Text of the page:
More than 10 year of fruitful giraffe research by the Centre for Veterinary Wildlife Studies (University of Pretoria) thanks to the Bubye Valley Conservancy.
Since 2006, the Bubye Valley Conservancy (BVC) has been an integral part of the Centre for Veterinary Wildlife Studies’ (CVWS) giraffe research project. During this time the CVWS, which falls under the Faculty of Veterinary Science at the University of Pretoria, has produced groundbreaking giraffe research which has drawn the attention of academics and popular media alike.
The giraffe’s body form makes it an interesting animal to study adaptation to body shape as well as the possible evolutionary drivers that may have given rise to such an extreme shape. Although only giraffe cardiovascular, respiratory and skeletal physiology were the initial focus areas of the research, the project has since expanded to include gastrointestinal and head and neck morphophysiology, in addition to a side project on wildebeest anatomy and physiology. To date, the BVC giraffe database has directly given rise to over ten publications on giraffe morphology, digestive, cardiovascular and respiratory morphophysiology, as well as giraffe evolution, growth and palaeontology (Mitchell & Skinner, 2009; Mitchell, Van Sittert & Skinner, 2009a,b, 2010; Van Sittert, Skinner & Mitchell, 2010; Mitchell & Skinner, 2011; Mitchell et al., 2013a,b; Mitchell, Roberts & Van Sittert, 2015; Van Sittert & Mitchell, 2015; Van Sittert, Skinner & Mitchell, 2015).
One of the groundbreaking findings to arise from the BVC giraffe project was a rebuttal of the idea that sexual selection has led to the extraordinary long neck in giraffes (Mitchell, Van Sittert & Skinner, 2009a). The authors of the study found that female giraffes invest just as much into neck growth per kg body mass as males, a fact that makes sexual selection unlikely. This research has been well received and has even been reported on in the popular media (Switek, 2013).
Other significant findings of the BVC giraffe project include that giraffe neck growth starts at a disproportionate rate only after birth (Van Sittert, Skinner & Mitchell, 2010), that giraffes do not have a larger heart than expected for their body mass (also receiving attention in popular media, Bourton, 2009), explanations on how giraffes cope with the large respiratory dead space (Mitchell & Skinner, 2011) and a finding that showed that larger, longer giraffes were not the best survivors of a drought (Mitchell, Van Sittert & Skinner, 2010).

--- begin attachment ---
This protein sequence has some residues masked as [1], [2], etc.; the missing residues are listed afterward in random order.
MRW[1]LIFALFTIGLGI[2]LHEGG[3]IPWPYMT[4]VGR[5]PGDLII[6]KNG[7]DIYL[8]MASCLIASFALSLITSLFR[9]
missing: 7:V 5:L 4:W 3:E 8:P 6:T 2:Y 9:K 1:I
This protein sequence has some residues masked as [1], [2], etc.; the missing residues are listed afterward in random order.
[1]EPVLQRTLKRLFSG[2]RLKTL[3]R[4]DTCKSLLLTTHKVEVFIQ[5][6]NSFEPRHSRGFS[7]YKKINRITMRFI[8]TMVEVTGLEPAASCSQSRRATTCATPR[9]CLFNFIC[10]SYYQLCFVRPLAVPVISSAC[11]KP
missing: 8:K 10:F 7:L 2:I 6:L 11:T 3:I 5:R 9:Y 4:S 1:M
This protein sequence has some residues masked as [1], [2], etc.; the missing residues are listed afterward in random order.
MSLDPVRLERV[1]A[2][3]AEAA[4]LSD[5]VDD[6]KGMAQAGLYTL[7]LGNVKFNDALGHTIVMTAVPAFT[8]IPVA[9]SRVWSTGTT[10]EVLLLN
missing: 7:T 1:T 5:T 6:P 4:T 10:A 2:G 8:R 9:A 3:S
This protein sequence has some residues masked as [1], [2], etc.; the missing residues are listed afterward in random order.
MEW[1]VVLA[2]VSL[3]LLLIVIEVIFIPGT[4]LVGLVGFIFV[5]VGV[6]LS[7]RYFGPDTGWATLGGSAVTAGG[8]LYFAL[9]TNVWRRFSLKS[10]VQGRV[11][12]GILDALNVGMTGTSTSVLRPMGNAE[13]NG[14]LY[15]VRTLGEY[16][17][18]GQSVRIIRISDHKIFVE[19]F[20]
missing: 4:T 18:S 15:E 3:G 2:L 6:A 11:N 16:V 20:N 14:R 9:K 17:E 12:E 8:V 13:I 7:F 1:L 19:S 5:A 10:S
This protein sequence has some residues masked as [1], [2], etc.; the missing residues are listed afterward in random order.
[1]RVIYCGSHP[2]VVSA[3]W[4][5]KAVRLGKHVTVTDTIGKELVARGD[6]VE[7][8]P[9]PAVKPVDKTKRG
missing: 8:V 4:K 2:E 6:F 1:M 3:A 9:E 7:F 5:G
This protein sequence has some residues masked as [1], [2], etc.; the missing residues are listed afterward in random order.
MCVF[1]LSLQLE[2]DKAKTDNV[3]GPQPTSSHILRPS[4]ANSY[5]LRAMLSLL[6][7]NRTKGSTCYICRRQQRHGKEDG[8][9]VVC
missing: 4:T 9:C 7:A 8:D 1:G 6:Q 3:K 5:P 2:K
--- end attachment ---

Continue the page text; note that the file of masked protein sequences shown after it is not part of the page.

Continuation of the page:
Under the leadership of Prof Graham Mitchell and the late Prof John Skinner, eight veterinary science students received first hand training in data collection and research methodology on site at the BVC. In addition, the project has led to the attainment of a PhD degree (Dr Brand van Sittert) under Professors Mitchell and Skinner’s supervision, while Dr David Roberts is currently enrolled for an MSc degree under Prof Mitchell.
Current and on-going projects of the CVWS at the BVC include investigations into the bone physiology and microstructure of giraffe long bones and growth patterns of the wildebeest cardiovascular and respiratory systems. These and other projects’ success can be directly attributed to BVC’s extraordinary support and commitment to research and those involved at the CVWS look forward to future fruitful collaborations.
Bourton J. 2009.BBC - Earth News - “Supercharged” heart pumps blood up a giraffe’s neck. Available at http://news.bbc.co.uk/earth/hi/earth_news/newsid_8368000/8368915.stm (accessed March 19, 2017).
Mitchell G., Roberts DG., Van Sittert SJ. 2015. The digestive morphophysiology of wild, free-living, giraffes. Comparative Biochemistry and Physiology Part A: Molecular & Integrative Physiology 187:119–129.
Mitchell G., Roberts DG., Van Sittert SJ., Skinner JD. 2013a. Growth patterns and masses of the heads and necks of male and female giraffes. Journal of Zoology 290:49–57. DOI: 10.1111/jzo.12013.
Mitchell G., Roberts DG., Van Sittert SJ., Skinner JD. 2013b. Orbit orientation and eye morphometrics in giraffes (Giraffa camelopardalis). African Zoology 48:333–339.
Mitchell G., Skinner JD. 2009. An allometric analysis of the giraffe cardiovascular system. Comparative Biochemistry and Physiology - A Molecular and Integrative Physiology 154:523–529.
Mitchell G., Skinner JD. 2011. Lung volumes in giraffes, Giraffa camelopardalis. Comparative biochemistry and physiology. Part A, Molecular & integrative physiology 158:72–78. DOI: 10.1016/j.cbpa.2010.09.003.
Mitchell G., Van Sittert SJ., Skinner JD. 2009a. Sexual selection is not the origin of long necks in giraffes. Journal of Zoology (London) 278:281–286.
Mitchell G., Van Sittert SJ., Skinner JD. 2009b. The structure and function of giraffe jugular vein valves. South African Journal of Wildlife Research 39:175–180.
Mitchell G., Van Sittert SJ., Skinner JD. 2010. The demography of giraffe deaths in a drought. Transactions of the Royal Society of South Africa 65:165–168.
Switek B. 2013.Giraffe Necks Not for Sex – Phenomena. Available at http://phenomena.nationalgeographic.com/2013/01/15/giraffe-necks-not-for-sex/ (accessed March 19, 2017).
Van Sittert SJ., Mitchell G. 2015. On reconstructing Giraffa sivalensis, an extinct giraffid from the Siwalik Hills, India. PeerJ 3:e1135. DOI: 10.7717/peerj.1135.
Van Sittert SJ., Skinner JD., Mitchell G. 2010. From fetus to adult - an allometric analysis of the giraffe vertebral column. Journal of Experimental Zoology Part B Molecular and Developmental Evolution 314B:469–479.
Van Sittert SJ., Skinner JD., Mitchell G. 2015. Scaling of the appendicular skeleton of the giraffe (Giraffa camelopardalis). Journal of Morphology 276:503–516. DOI: 10.1002/jmor.20358.